Bulletin Board #4
Wretches and Jabberers 100 cities tour on May 12th
Find a city near you and don’t miss this exciting movie about two men who are changing the world for people with autism. Click for cities and ticket information
For related posts on autism, communication and Wretches and Jabberers:
Disability Advocates Arrested over Budget Cuts in Medicaid
For those of us who care about people having the choice to live in the community and not in nursing homes, ADAPT members are marching and being arrested for all of us. See related story
Disability Law Handbook – Available in English and Spanish
The Disability Law Handbook is written in FAQ format and answers questions about the ADA, the ADA Amendments Act, the Rehabilitation Act, Social Security, the Air Carrier Access Act, the Individuals with Disabilities Education Act, the Civil Rights of Institutionalized Persons Act, and the Fair Housing Act Amendments.
To locate your local ADA Center go to www.adata.org
Does the life of one man with an intellectual disability matter?
Our friend Bob Perske sends this update to the story about Richard Lapointe. See previous articles here:
At Least Investigate Other Suspect In Lapointe Case
Lapointe Case With DNA findings, state should revisit an earlier suspect
April 19, 2011 Editorial (click here for original story)
If the term “reasonable doubt” means anything, Richard Lapointe should get a new trial. The meek, uncoordinated, mentally handicapped Manchester man was convicted of a violent crime he may not even have been able to commit, based on confessions of highly dubious merit.
But his efforts to have his case retried suffered another setback Friday when Superior Court Judge John J. Nazzaro rejected arguments that prosecutors had withheld important evidence, that Lapointe’s trial and appellate lawyers were incompetent and that new evidence proved Mr. Lapointe was innocent.
It can’t end here. The Lapointe case has seriously shaken confidence in the state’s criminal justice system. Officials should take a step to restore that trust, and that is to run tests on the other major suspect in the case.
Mr. Lapointe was convicted in 1992 of the brutal rape and murder of his wife’s grandmother, 88-year-old Bernice Martin, in 1987. He wasn’t arrested until 1989; police were first interested in another suspect, a grisly career criminal named Frederick Rodney Merrill. But Merrill was eventually dropped as a suspect, at least in part because his blood type didn’t match a blood and a semen stain at the scene.
Mr. Lapointe, a dishwasher with no history of violent behavior, had been asking Manchester police officers about the case, and eventually drew their suspicion. On the Fourth of July in 1989, the police asked Mr. Lapointe to come down to headquarters and kept him there for more than nine hours. He didn’t have a lawyer and the session was not electronically recorded. Over the course of the evening Mr. Lapointe gave three confessions that were either nonsensical or didn’t jibe in major detail — how Mrs. Martin was dressed, how she was sexually assaulted, how she was strangled — with how experts later said the crime was actually committed.
Yet jury members said after the 1992 trial that it was the confessions that convinced them of Mr. Lapointe’s guilt. Since 1992, much has been learned about false or induced confessions; they happen with alarming frequency. Mr. Lapointe, alone and tired, said he told police what they wanted to hear so he could go to the bathroom and go home.
Whoever killed Mrs. Martin was physically strong. He violently assaulted, tied up, raped and stabbed a woman who was short and weighed at least 160 pounds. Mr. Lapointe can barely tie his shoes, and has trouble lifting heavy objects. He has to keep checking and adjusting a shunt tube that extends from his skull through his neck and into his stomach that drains fluid from his cranial cavity, a result of his mental condition, called Dandy-Walker syndrome. But if he didn’t commit the crime, who did?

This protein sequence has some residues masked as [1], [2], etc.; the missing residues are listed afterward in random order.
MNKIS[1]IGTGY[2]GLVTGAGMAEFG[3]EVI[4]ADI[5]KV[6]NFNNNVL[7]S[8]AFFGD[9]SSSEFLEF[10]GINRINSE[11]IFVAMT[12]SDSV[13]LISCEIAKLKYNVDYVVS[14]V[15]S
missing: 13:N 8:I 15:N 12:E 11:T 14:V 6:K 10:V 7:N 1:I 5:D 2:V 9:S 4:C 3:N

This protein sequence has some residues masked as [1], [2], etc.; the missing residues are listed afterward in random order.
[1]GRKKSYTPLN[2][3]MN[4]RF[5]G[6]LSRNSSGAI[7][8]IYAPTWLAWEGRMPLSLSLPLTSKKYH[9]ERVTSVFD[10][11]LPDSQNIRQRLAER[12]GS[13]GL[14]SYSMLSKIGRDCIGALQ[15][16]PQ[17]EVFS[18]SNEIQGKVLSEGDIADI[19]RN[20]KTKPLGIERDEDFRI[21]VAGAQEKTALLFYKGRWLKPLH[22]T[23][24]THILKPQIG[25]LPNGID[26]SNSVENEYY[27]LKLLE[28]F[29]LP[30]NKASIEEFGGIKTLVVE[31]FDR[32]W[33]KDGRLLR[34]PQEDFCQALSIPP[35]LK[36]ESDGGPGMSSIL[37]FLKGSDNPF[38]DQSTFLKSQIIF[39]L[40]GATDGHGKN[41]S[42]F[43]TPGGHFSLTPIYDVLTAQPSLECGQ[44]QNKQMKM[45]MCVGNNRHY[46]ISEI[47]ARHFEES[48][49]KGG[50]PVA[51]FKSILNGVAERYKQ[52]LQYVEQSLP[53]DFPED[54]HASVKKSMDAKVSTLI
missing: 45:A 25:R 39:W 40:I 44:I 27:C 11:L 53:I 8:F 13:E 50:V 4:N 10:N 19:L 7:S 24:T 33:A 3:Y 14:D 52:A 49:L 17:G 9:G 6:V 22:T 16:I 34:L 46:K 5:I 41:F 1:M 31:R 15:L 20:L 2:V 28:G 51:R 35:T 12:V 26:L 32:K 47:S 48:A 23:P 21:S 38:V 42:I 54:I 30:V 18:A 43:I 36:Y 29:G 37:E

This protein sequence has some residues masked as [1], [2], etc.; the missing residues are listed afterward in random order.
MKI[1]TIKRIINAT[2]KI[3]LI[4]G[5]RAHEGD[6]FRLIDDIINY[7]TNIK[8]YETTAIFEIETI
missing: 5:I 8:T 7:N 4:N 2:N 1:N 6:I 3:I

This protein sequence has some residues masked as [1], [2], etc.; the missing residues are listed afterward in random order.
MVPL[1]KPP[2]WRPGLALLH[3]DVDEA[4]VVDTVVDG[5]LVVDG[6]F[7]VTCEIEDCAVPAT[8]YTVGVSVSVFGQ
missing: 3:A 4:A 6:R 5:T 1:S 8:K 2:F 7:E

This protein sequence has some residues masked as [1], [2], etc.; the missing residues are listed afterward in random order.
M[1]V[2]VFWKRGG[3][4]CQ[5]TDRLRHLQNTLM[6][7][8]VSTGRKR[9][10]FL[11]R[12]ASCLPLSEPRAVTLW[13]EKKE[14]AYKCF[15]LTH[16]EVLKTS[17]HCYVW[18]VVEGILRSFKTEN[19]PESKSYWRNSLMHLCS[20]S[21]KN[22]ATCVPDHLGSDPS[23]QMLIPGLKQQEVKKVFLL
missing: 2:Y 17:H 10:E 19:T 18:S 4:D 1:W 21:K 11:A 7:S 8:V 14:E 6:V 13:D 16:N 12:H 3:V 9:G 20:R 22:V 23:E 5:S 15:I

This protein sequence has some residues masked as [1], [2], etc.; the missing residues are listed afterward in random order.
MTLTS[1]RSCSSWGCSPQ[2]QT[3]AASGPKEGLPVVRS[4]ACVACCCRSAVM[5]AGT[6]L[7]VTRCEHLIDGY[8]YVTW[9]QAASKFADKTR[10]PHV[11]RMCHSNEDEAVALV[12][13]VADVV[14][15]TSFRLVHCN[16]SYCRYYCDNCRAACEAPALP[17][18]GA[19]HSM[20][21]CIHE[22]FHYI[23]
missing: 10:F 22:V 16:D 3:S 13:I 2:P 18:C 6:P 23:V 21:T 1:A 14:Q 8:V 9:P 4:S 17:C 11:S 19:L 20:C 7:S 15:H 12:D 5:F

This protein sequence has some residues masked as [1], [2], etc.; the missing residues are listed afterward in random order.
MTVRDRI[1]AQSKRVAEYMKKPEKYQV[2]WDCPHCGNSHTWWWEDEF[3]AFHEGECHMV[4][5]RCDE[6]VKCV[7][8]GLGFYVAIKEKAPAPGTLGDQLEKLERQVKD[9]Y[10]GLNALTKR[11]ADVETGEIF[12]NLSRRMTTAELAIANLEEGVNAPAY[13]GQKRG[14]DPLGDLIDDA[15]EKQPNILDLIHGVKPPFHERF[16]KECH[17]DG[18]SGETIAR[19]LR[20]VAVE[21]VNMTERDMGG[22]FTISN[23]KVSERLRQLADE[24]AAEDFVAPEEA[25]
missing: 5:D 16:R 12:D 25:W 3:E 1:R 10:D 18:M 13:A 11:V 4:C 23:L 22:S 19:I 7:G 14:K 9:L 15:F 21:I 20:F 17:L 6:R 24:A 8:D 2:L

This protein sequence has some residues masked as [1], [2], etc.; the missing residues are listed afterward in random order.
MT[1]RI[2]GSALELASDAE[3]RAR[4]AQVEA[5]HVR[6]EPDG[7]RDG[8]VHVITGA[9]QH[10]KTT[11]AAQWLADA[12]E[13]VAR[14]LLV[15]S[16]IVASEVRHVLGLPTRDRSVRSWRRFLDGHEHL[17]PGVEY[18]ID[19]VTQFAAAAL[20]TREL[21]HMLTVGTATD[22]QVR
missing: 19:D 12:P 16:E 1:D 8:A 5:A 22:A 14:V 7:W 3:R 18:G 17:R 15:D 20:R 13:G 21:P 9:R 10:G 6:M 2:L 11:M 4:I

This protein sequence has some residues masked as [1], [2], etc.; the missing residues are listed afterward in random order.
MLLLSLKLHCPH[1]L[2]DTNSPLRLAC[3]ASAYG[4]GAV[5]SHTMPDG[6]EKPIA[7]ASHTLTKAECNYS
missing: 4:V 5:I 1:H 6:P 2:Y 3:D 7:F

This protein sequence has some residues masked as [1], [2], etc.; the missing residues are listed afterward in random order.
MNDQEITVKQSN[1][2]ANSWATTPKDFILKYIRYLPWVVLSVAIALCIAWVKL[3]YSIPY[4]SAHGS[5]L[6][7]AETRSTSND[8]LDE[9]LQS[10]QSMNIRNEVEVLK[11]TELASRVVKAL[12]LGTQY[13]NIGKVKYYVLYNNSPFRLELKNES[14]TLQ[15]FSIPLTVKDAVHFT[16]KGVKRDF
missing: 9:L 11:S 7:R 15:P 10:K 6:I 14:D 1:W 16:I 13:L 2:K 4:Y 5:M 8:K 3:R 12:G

There is tantalizing evidence that Manchester police had the right man the first time.
A Manchester woman testified she saw a man much taller than Mr. Lapointe — about Mr. Merrill’s size and build — running madly from the housing complex where Mr. Martin lived at about the time of the crime. Mr. Merrill was seen in the neighborhood that weekend, and three days later committed an eerily similar crime, a violent sexual assault on a woman in her home in South Windsor, just a few miles away.
In the most recent appeal, lawyers for Mr. Lapointe presented DNA evidence that a pubic hair found in Mrs. Martin’s bedroom belonged neither to Mrs. Martin nor Mr. Lapointe, and that a pair of gloves found at the scene could not be tied by DNA to Mr. Lapointe. Although Judge Nazzaro didn’t find this evidence strong enough to grant Mr. Lapointe a new trial, for a number of reasons, he did allow that the pubic hair “may have come from the perpetrator.”
Well, let’s at least find out if the hair and other items found in the apartment are a DNA match with Mr. Merrill. Such action would not be unprecedented. In recent years state’s attorneys have voluntarily reanalyzed evidence in at least three cases in which convictions were reversed. The questions surrounding Mr. Lapointe’s case argue for a similar review.
Copyright © 2011, The Hartford Courant
Please share your thoughts in the comments and social media of Twitter and Facebook. There are some amazing stories here.
The success of a movie about two men with autism who are telling their stories and inspiring all of us.
The Richard Lapointe issues of justice and freedom.
The story about self-advocates fighting for Medicaid and their rights to live in the community.
What are your issues? What would you be willing to go to jail for?
“Our lives begin to end the day we become silent about things that matter.” Martin Luther King Jr.
“A small group of thoughtful people could change the world. Indeed, it’s the only thing that ever has.” Margaret Mead